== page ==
- BC Games
Mallette knuckles down for North Okanagan Knights
Kris Mallette used to rack up penalty minutes like people rack up Air Miles.
And much like the popular rewards program, Mallette used those PIMs to see a good chunk of the U.S. in a fight-filled minor pro hockey career.
Now in his second season as head coach/GM of the North Okanagan Junior B Knights, Mallette spent 2,856 minutes (nearly two full days) in the sin bin in 733 career games.
“I wouldn’t just fight to fight,” said Mallette, 33.
“I learned over almost 250 fights when a good time to fight was. I always stuck up for my teammates and I knew if we were a little flat what we needed.”
Like most scrappers, there is more to Mallette than his hockey stats. Astute, articulate and family-oriented are terms that more accurately describe the 6-foot-4, 230-pounder away from the rink.
Mallette took something he was good at – fighting – and used it to provide a comfortable living for his family. He and wife Susie have been together since his first year with the Western Hockey League’s Kelowna Rockets 17 years ago. They have been married for 10 years and have daughters Grace, nine, and Kaitlyn, five.
“You don’t see that too often in the hockey world. People come and go, but I was fortunate enough to get a good one,” said Mallette, who grew up in an Air Force family, spending the bulk of his childhood in Comox.
Drafted 63rd overall by the Philadelphia Flyers in 1997, Mallette began minor pro in the East Coast league in 2000 after splitting four seasons between Kelowna and the Moose Jaw Warriors.
A stay-at-home defenceman, Mallette started in Louisiana with the IceGators, was released after five games, then caught on with the Baton Rouge Kingfish, who folded after his first season. He then posted a career-high 369 penalty minutes in the United League with the Asheville Smoke of North Carolina.
“I had a lot of fun, but if you look at my stats, it was a bit of a gong show,” he chuckled.
That was followed by two seasons with the UHL Elmira Jackals of New York, an organization Mallette is still fond of.
“I probably could have played there until I retired,” he said. “I was really well liked there, my daughter (Grace) was born there and I met a lot of really great people.
“But that’s when Colorado (Eagles) called.”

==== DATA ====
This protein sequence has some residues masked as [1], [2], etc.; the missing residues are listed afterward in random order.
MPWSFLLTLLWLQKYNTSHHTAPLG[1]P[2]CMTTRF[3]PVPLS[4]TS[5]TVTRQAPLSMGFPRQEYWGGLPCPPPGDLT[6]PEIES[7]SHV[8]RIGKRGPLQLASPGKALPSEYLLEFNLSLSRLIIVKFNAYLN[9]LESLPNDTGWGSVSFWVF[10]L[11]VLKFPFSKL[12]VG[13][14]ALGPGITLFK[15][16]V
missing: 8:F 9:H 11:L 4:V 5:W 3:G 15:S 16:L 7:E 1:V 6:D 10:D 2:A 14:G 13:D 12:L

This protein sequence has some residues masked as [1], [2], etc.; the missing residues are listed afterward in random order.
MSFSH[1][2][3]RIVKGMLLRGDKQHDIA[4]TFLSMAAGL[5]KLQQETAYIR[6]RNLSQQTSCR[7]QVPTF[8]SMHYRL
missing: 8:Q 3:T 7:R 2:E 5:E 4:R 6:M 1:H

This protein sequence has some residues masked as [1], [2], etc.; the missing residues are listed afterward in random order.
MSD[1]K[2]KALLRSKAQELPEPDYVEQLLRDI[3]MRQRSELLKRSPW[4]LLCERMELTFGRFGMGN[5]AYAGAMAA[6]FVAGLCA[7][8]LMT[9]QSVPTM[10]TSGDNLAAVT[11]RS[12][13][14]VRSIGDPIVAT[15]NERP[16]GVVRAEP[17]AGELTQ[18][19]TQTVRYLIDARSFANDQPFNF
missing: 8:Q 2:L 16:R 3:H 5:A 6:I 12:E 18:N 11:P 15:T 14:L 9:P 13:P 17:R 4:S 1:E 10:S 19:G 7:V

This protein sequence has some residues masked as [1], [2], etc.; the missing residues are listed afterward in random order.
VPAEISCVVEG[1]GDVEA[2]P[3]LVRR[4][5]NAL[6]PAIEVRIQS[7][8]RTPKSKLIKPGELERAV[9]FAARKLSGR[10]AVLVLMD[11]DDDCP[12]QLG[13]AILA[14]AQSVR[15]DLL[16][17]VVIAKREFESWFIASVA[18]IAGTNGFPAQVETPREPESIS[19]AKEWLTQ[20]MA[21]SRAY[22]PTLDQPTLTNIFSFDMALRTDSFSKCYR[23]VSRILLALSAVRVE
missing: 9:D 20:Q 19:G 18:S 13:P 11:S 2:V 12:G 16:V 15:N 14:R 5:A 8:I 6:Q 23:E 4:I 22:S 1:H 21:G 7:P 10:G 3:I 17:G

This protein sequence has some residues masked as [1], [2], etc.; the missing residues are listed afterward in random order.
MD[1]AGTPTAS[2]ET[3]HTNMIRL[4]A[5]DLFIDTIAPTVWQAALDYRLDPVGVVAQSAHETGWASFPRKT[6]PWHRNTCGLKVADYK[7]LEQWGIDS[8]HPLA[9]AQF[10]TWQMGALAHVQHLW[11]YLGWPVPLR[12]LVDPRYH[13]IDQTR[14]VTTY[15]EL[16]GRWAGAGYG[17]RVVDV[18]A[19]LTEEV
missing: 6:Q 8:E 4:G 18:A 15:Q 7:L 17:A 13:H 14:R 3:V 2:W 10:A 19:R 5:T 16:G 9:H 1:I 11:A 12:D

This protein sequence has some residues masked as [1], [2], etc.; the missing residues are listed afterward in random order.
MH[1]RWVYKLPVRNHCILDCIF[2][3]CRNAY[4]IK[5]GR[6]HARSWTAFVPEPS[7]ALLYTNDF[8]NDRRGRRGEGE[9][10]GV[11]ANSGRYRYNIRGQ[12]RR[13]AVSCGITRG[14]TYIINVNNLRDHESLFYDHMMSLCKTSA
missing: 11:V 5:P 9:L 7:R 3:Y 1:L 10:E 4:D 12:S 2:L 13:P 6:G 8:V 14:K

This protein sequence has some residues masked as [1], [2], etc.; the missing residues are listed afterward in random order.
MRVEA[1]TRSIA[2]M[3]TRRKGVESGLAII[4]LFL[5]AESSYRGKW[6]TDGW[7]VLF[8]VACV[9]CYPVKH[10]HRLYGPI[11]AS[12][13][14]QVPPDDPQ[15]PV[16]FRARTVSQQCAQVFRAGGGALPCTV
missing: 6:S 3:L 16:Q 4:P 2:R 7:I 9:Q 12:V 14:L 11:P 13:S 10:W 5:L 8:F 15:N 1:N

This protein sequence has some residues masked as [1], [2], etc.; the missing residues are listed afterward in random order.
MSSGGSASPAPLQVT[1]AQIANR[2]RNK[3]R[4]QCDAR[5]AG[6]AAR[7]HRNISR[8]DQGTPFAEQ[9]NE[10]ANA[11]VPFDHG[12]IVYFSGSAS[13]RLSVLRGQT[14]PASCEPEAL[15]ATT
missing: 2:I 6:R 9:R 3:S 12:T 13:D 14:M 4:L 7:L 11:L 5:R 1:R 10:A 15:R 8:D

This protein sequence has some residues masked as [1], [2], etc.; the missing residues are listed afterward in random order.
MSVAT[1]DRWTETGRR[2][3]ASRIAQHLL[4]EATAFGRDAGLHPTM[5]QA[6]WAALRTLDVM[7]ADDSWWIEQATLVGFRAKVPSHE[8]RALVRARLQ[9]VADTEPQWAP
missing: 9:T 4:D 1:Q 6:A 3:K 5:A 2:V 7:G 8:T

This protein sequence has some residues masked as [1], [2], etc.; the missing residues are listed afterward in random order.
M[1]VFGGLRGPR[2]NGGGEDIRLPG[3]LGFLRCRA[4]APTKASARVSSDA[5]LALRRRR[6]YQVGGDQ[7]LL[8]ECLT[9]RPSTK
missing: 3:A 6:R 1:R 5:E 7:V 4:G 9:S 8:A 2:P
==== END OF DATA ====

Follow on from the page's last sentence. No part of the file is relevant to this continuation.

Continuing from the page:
With the Eagles, then of the Central Hockey League (now ECHL), Mallette not only won a championship, it is where he learned to become more than just a fighter.
“Chris Stewart was the one coach that changed my whole outlook on hockey,” said Mallette. “My game up to that point was get the puck, dump it up off the glass and fight. That was my game-plan.
“When I went to Colorado, I wouldn’t play if I did that. He (Stewart) was like ‘Have confidence with the puck, try and make plays.’
“We lost eight, nine games all season.”
Like Elmira, Mallette probably could have been happy playing in Colorado, however, he volunteered for the 2005 CHL expansion draft, and was plucked first overall by the now-defunct Youngstown Steelhounds of Ohio.
The problem with Youngstown was its closest competition was 700 miles away in Memphis. To lure Mallette and his young family to the club, ownership basically let him write his own contract.
“I’m asking for what I thought was some pretty ridiculous stuff just so I could have an excuse to turn it down. They looked at it for a minute and went ‘Ya, OK, that’s good’ and signed me.
“The beauty about my career is I never ever had to look for a team. I went to where guys wanted me. That’s why I played on so many teams.
“I had a family to support and I’m not making millions like these guys in the NHL, but I wanted to be comfortable and play hockey and see a lot of the U.S.”
Mallette has always had a high hockey IQ, not only because he is passionate about the sport, but also out of necessity.
“I was always a student of the game because I wasn’t as skilled as most players,” he said. “I really tried to pay attention to detail because I wasn’t the fleetest of foot and I didn’t have the greatest hands.”
North Okanagan captain Steve Pantazopoulos said Mallette’s work ethic is apparent in his coaching style and in what he asks of the Knights.
“He relates to us well and we respect him a lot,” said Pantazopoulos, a Kelowna product who played for Mallette in Midget.
“He demands a lot out of us, but at the same time, he keeps us honest. He has us playing hard and physical and he tries to relate the way he played – you don’t have to have the most skill to be the best team.”
In his Junior days, Mallette battled future NHL heavyweights like Colton Orr, Derrick Boogard, Eric Godard and Todd Fedoryk. He talks about them more as old acquaintances than adversaries.
“There’s a ton of guys in the NHL that I used to fight in Junior. You look back and you can remember getting burned by this guy, or getting punched in the face by this guy. It’s all in good fun.
Regarding the fighting fraternity, he added: “That’s the funniest thing – 99 per cent of the tough guys on teams are the biggest, softest teddy bears and don’t emulate what they do on the ice off the ice.”
On his own fighting style, Mallette said: “I’ve got pretty long arms. I never had the knockout power; I liked to consider myself a technical guy that waits it out.
“I was fortunate enough to really not have any serious injuries.”